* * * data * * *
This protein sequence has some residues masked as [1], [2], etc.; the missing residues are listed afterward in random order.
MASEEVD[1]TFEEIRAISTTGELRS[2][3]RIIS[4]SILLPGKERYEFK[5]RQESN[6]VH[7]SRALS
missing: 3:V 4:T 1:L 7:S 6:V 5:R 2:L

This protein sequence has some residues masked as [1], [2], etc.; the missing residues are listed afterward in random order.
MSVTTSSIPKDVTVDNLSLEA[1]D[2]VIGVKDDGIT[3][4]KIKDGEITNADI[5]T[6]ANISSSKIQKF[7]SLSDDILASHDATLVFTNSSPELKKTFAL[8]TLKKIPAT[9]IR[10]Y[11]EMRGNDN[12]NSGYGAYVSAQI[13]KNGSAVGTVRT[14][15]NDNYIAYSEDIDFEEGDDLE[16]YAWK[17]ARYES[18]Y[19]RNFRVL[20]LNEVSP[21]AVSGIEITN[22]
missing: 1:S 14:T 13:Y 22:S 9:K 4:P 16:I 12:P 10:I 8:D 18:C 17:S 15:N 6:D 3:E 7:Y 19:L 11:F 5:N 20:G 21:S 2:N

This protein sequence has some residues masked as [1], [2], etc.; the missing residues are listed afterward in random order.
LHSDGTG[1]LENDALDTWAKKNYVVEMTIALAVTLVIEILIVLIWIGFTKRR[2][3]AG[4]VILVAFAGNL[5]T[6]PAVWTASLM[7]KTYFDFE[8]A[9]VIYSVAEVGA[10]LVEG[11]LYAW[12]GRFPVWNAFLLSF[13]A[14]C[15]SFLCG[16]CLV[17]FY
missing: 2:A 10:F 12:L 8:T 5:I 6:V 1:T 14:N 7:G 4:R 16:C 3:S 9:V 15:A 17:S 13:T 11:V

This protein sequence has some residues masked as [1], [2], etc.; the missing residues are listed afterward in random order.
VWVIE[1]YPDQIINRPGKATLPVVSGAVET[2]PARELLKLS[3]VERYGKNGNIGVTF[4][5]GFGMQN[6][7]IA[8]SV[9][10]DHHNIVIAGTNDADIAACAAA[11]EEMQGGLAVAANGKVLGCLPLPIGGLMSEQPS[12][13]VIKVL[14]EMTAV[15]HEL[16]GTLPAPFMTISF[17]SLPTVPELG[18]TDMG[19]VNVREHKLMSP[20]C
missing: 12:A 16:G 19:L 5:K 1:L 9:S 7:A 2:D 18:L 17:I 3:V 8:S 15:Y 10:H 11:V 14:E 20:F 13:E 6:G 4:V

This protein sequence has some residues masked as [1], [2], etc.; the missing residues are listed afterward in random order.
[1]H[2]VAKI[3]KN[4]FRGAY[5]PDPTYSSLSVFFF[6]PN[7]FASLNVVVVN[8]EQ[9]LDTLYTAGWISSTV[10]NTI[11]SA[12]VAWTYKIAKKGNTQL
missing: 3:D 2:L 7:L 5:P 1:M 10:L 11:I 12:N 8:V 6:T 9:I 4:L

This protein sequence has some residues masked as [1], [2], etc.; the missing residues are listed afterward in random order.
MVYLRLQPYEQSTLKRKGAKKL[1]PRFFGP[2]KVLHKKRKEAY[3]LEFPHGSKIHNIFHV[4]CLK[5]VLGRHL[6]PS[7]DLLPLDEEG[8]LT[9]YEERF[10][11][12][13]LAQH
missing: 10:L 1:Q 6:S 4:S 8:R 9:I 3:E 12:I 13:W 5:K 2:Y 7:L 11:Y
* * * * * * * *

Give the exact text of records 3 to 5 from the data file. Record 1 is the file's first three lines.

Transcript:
This protein sequence has some residues masked as [1], [2], etc.; the missing residues are listed afterward in random order.
LHSDGTG[1]LENDALDTWAKKNYVVEMTIALAVTLVIEILIVLIWIGFTKRR[2][3]AG[4]VILVAFAGNL[5]T[6]PAVWTASLM[7]KTYFDFE[8]A[9]VIYSVAEVGA[10]LVEG[11]LYAW[12]GRFPVWNAFLLSF[13]A[14]C[15]SFLCG[16]CLV[17]FY
missing: 2:A 10:F 12:L 8:T 5:I 6:V 1:T 14:N 7:G 4:R 16:C 3:S 9:V 15:A 17:S 13:T 11:V

This protein sequence has some residues masked as [1], [2], etc.; the missing residues are listed afterward in random order.
VWVIE[1]YPDQIINRPGKATLPVVSGAVET[2]PARELLKLS[3]VERYGKNGNIGVTF[4][5]GFGMQN[6][7]IA[8]SV[9][10]DHHNIVIAGTNDADIAACAAA[11]EEMQGGLAVAANGKVLGCLPLPIGGLMSEQPS[12][13]VIKVL[14]EMTAV[15]HEL[16]GTLPAPFMTISF[17]SLPTVPELG[18]TDMG[19]VNVREHKLMSP[20]C
missing: 12:A 16:G 19:L 5:K 1:L 9:S 7:A 2:D 18:L 17:I 3:V 8:S 15:Y 10:H 11:V 14:E 20:F 13:E 6:G 4:V

This protein sequence has some residues masked as [1], [2], etc.; the missing residues are listed afterward in random order.
[1]H[2]VAKI[3]KN[4]FRGAY[5]PDPTYSSLSVFFF[6]PN[7]FASLNVVVVN[8]EQ[9]LDTLYTAGWISSTV[10]NTI[11]SA[12]VAWTYKIAKKGNTQL
missing: 3:D 2:L 7:L 5:P 1:M 10:L 11:I 12:N 8:V 6:T 9:I 4:L